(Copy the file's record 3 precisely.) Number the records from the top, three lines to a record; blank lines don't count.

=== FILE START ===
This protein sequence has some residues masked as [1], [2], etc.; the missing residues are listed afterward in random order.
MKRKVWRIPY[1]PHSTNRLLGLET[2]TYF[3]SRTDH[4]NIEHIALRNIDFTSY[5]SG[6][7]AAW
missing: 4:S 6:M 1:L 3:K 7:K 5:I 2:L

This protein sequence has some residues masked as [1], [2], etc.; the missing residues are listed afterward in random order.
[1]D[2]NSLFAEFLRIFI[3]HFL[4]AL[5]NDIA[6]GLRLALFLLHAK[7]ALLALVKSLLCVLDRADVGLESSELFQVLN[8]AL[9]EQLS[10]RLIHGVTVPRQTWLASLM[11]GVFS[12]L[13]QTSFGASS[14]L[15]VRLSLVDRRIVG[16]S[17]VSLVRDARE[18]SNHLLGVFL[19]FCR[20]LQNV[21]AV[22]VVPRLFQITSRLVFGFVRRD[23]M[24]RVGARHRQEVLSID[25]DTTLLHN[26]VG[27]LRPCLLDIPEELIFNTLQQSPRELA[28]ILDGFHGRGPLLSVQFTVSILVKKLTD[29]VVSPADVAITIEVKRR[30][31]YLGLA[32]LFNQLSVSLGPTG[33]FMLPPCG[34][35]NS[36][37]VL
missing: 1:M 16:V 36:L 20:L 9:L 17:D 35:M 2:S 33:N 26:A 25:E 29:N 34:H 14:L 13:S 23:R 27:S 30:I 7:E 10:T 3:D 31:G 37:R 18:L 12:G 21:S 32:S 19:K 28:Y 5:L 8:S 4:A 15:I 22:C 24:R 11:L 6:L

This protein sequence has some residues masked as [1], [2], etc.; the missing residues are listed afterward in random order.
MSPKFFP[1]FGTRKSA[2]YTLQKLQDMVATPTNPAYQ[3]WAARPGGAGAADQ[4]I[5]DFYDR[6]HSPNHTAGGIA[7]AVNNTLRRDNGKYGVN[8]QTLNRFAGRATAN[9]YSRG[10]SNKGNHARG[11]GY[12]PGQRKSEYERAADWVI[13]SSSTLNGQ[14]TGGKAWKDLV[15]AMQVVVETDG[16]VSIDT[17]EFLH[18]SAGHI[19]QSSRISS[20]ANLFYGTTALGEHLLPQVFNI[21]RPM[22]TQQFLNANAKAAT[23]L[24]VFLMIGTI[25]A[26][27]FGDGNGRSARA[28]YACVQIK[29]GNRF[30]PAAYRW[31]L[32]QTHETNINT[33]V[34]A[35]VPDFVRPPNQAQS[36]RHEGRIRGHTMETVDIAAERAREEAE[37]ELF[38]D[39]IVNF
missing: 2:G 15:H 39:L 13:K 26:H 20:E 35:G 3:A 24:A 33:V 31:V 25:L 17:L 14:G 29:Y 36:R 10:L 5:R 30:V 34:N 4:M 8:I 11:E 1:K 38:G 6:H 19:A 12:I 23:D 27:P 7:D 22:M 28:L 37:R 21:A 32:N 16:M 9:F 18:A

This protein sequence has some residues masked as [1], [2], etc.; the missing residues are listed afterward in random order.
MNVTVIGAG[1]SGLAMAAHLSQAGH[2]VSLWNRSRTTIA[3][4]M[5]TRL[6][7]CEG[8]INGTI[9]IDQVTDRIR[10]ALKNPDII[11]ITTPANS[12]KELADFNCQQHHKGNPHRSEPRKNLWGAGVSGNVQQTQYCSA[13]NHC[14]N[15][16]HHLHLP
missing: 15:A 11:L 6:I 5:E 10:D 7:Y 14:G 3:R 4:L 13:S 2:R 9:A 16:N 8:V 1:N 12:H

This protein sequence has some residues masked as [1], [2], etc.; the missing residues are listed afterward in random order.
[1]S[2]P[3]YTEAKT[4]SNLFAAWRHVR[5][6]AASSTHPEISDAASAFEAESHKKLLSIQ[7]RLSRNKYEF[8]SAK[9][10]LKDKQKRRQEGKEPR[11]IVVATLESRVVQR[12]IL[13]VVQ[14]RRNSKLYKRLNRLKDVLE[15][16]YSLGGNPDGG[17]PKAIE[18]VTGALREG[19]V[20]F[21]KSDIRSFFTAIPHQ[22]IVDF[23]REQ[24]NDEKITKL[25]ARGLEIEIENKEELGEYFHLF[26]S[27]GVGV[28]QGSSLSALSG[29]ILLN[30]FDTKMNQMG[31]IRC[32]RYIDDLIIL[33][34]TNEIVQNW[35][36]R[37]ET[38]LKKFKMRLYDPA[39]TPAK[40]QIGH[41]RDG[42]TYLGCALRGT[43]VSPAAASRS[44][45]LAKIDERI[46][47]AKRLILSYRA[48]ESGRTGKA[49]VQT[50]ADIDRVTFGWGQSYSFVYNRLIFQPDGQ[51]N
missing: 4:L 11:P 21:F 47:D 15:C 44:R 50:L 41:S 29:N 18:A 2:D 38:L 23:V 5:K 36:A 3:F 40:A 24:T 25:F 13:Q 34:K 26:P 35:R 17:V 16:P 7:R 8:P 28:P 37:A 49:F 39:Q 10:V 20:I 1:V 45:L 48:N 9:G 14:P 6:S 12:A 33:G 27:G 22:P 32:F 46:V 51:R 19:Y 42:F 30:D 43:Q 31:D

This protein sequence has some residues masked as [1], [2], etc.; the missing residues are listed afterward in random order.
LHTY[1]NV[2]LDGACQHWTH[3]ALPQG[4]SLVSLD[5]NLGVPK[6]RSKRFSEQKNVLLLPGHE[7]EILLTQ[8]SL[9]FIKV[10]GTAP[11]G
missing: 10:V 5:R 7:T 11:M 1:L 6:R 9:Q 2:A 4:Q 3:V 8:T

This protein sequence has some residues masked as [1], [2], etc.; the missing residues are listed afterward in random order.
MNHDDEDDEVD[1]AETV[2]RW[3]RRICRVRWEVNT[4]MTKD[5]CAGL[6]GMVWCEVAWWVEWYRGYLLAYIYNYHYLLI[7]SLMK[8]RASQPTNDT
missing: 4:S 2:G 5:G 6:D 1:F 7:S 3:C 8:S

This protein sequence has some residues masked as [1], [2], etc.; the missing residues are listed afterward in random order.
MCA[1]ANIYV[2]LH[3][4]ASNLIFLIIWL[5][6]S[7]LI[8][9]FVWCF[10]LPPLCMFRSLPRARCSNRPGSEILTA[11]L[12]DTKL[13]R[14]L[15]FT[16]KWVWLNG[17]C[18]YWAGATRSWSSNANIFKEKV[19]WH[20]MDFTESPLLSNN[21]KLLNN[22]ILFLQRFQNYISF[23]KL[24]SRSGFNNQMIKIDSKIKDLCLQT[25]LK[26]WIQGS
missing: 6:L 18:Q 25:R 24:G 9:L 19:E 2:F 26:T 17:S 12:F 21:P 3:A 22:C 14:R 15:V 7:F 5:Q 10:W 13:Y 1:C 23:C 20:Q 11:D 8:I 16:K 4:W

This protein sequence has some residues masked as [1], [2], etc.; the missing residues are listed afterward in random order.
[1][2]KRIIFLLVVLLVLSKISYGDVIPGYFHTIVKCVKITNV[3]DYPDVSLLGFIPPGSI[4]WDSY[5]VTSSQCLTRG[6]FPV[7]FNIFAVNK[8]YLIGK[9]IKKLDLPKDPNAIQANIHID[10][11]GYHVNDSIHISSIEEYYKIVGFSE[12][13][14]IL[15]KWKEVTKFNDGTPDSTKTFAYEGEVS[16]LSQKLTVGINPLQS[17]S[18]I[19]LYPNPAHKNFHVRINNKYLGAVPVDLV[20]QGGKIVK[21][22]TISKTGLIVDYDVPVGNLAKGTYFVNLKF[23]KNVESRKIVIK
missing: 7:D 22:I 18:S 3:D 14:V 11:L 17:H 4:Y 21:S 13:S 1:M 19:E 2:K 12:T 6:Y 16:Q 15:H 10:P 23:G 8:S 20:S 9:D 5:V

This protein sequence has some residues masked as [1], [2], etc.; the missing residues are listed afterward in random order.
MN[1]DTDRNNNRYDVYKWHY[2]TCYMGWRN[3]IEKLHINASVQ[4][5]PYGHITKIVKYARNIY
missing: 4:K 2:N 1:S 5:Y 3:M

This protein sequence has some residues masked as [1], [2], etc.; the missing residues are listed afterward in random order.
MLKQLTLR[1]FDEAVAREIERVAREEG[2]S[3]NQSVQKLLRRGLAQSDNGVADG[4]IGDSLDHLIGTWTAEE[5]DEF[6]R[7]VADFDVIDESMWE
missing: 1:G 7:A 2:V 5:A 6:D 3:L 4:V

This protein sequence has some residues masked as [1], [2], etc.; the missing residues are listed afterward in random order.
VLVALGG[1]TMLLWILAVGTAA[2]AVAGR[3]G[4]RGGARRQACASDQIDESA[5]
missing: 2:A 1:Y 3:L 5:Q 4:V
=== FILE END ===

This protein sequence has some residues masked as [1], [2], etc.; the missing residues are listed afterward in random order.
MSPKFFP[1]FGTRKSA[2]YTLQKLQDMVATPTNPAYQ[3]WAARPGGAGAADQ[4]I[5]DFYDR[6]HSPNHTAGGIA[7]AVNNTLRRDNGKYGVN[8]QTLNRFAGRATAN[9]YSRG[10]SNKGNHARG[11]GY[12]PGQRKSEYERAADWVI[13]SSSTLNGQ[14]TGGKAWKDLV[15]AMQVVVETDG[16]VSIDT[17]EFLH[18]SAGHI[19]QSSRISS[20]ANLFYGTTALGEHLLPQVFNI[21]RPM[22]TQQFLNANAKAAT[23]L[24]VFLMIGTI[25]A[26][27]FGDGNGRSARA[28]YACVQIK[29]GNRF[30]PAAYRW[31]L[32]QTHETNINT[33]V[34]A[35]VPDFVRPPNQAQS[36]RHEGRIRGHTMETVDIAAERAREEAE[37]ELF[38]D[39]IVNF
missing: 2:G 15:H 39:L 13:K 26:H 20:E 35:G 3:A 24:A 33:V 31:V 25:L 17:L 14:G 29:Y 36:R 10:L 5:R 30:V 34:N 4:M 8:I 11:E 1:K 38:G 6:H 19:A 12:I 23:D 27:P 7:D 22:M 28:L 37:R 21:A 32:N 16:M 9:F 18:A